One Armed Clock
In the scenario when your opponent protects their far side, preventing the control hand from grasping the collar, instead place the elbow of this arm instead on your side of the opponent's face. Pull with the choke hand as you push your elbow backward, in other words abducting both arms.
Counter Clock
If your opponent blocks your choking hand, reverse your grips. Use your control hand to reach across their far side to achieve cross collar neck control. Your other hand achieves cross collar under arm control, not jump to the opposite side, setting up the position to go for Digital Clock.
Bench Clock
Obtain cross collar neck control, control their belt and step/jump both legs to the opposite side. Fall to your back, pull with your cross collar grip as you push with your leg.

I presented a philosophical approach to using combination or "flows" in jiu-jitsu training. I showed positional flows such as the segment which allows each person to perform part of a "match":
Kimura from guard, partner straightens arm
Inverted straight arm bar, partner drives arm across body
Arm bar from guard, partner pulls arm out
Triangle, partner bends arm backwards
Oma plata, partner rolls

Another variation is the infinite loop, where one side keeps repeating the same series:
Cross collar choke from mount, partner pushes up
Straight arm bar from mount, partner defends
Thread inferior leg between head and arm, partner sits up
Triangle, partner bends arm backwards
Oma plata, partner rolls into guard
Hip bump to mount, restart

We also discussed single position multi-submission flows such as from cross side position
Side mount Americana
Figure four cross body straight arm bar
Side mount kimura
Side mount cross collar choke
Inverted straight arm bar from side mount

I also covered the Octopus.

Our last presentation was by Jack McVicker who showed us how to use the gi wrap to set up a number of different chokes. The set-up started by framing from the guard and going to open guard. Your right foot goes inside the gi and kicks as you pull in. This should release the kimono so that you can grab it and wrap up your opponent by passing their left kimono to your left hand over their right shoulder, next to their neck. Set-up a cross collar grip with your right hand using the lapel wrap.
Cross wrap choke
Drop your left foot and your right leg across their body, placing you on the diagonal. Grab either their kimono fold, wrapped gi lapel, or the skirt from the wrapped gi.
Wrap drag
Your opponent defends by blocking the choke on the wrapped side. Use the wrap to drag your opponent forward, looking to take the back or dragging them to a supine rear mount, by grabbing the far lat or gi under the axilla.
Arm choke
Your opponent defends with their opposite hand, reach across and grab the elbow, pulling their arm across their neck. Now choke using the wrapped lapel and their crossed arm by hugging with the free hand or bring your leg over the shoulder.
Ozeki choke variation #1
Take the wrapped lapel in your left hand with that arm behind their head. Loop it under your right forearm and place the blade of your hand in their throat.
Ozeki choke variation #2
Your opponent pushes your hand over their head. Wrap the lapel around the front of their neck with your left hand, reach behind their neck with your right and grab the lapel. Cross gi grab with the left and choke.


Caring without caring, with no apologies to Bruce Lee

We generally pursue things because we enjoy them. We take classes that interest us, eventually seeking training in an area that interests us, creating some sort of satisfaction or joy. This hopefully leads to a career that we love, or at least enjoy. Whether we love or loath our classes or jobs, we will also seek enjoyment elsewhere. Seeking the company of others, of the same or opposite gender, is because they have features, mental or physical that we like, cherish, or stimulate us. The same occurs when we seek recreation, if so trivial a word can be used to describe the pursuit of martial arts. We did this because it looked interesting or appeared to be a fun way to spend time.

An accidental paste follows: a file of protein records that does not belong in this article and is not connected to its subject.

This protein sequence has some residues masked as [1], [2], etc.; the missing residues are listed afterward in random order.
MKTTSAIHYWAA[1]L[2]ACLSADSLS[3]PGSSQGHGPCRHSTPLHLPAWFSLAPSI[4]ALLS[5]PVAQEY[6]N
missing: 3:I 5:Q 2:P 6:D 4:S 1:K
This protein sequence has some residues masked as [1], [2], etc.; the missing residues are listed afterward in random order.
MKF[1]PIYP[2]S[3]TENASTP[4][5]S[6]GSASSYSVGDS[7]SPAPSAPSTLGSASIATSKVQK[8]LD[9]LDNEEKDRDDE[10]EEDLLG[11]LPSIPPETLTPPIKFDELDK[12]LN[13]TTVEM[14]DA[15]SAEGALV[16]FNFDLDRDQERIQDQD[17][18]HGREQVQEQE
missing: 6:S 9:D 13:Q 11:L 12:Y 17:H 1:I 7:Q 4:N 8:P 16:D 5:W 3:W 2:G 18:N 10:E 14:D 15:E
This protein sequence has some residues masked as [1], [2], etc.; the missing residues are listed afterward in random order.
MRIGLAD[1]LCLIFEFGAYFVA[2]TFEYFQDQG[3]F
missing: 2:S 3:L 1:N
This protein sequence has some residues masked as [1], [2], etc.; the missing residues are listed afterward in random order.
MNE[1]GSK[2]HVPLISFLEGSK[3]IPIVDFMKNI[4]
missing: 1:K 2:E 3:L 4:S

Then why is it that most of us who train have the haunted look of someone who just took a bite of something foul, the distraught face of the first inklings of a brewing gastrointestinal calamity, or the pained expression of a patient with a thick-fingered and ill-tempered proctologist. How can a fun activity create grimaces only replicated in a horror film? Novice students have no beatific expression let alone a smile, no phenotypic representation of fun. If you're not having fun, you cannot relax and achieve the state of using less muscle.

It is anecdotally obvious that increasing performance anxiety decreases the chance of success. If the tense jerky movements of the beginner were purely neurological in etiology then mechanical practice alone would increase performance. Yes correct practice does breed efficiency by maximizing the results from minimal muscular exertion. However the collected gym veteran, who is polished and fluid with their training companions, can easily underperform in competition or in demonstration before an unfamiliar audience. They haven't instantaneously lost any of the neurological framework of their technique and skills, but they have been burdened by the interference of psychological noise from anxiety, doubt, and fear. Fluid tactics are replaced with jerky flailing, both dangerous but only one deliberately so. The relaxed, dare we say happy, fighter has better endurance and more speed which equals more power.

Like all martial artists we seek guidance from the animal kingdom. Aside from genus felis, no animal suffers from embarrassment, they have no self-conscious psychological baggage when it comes to behavior. Animals don't care who sees them hunt, kill, scratch, or mate. Why do humans? As babes we have no compunctions about any behavior, we learn it through societal conditioning, through the ridicule of others, through praise for desired behavior. We do that which others say they enjoy, not what brings ourselves joy. While adopting all the impulses of the id is not the answer to surviving let alone succeeding in life, not caring what others think might make you happier. Yes we can learn from others, yes we can implement behaviors suggested, and yes we can grow through feedback from experts. But no we should not suffer the negativity of others, biased criticality, or discrimination based on who we are. The challenge is finding what someone says that will make you better despite your pride and what is simply hurtful prattling by negative people.

Care intensely about doing well, doing for others, and doing it to win. But don't care if you fail, they don't appreciate it, or if you lose.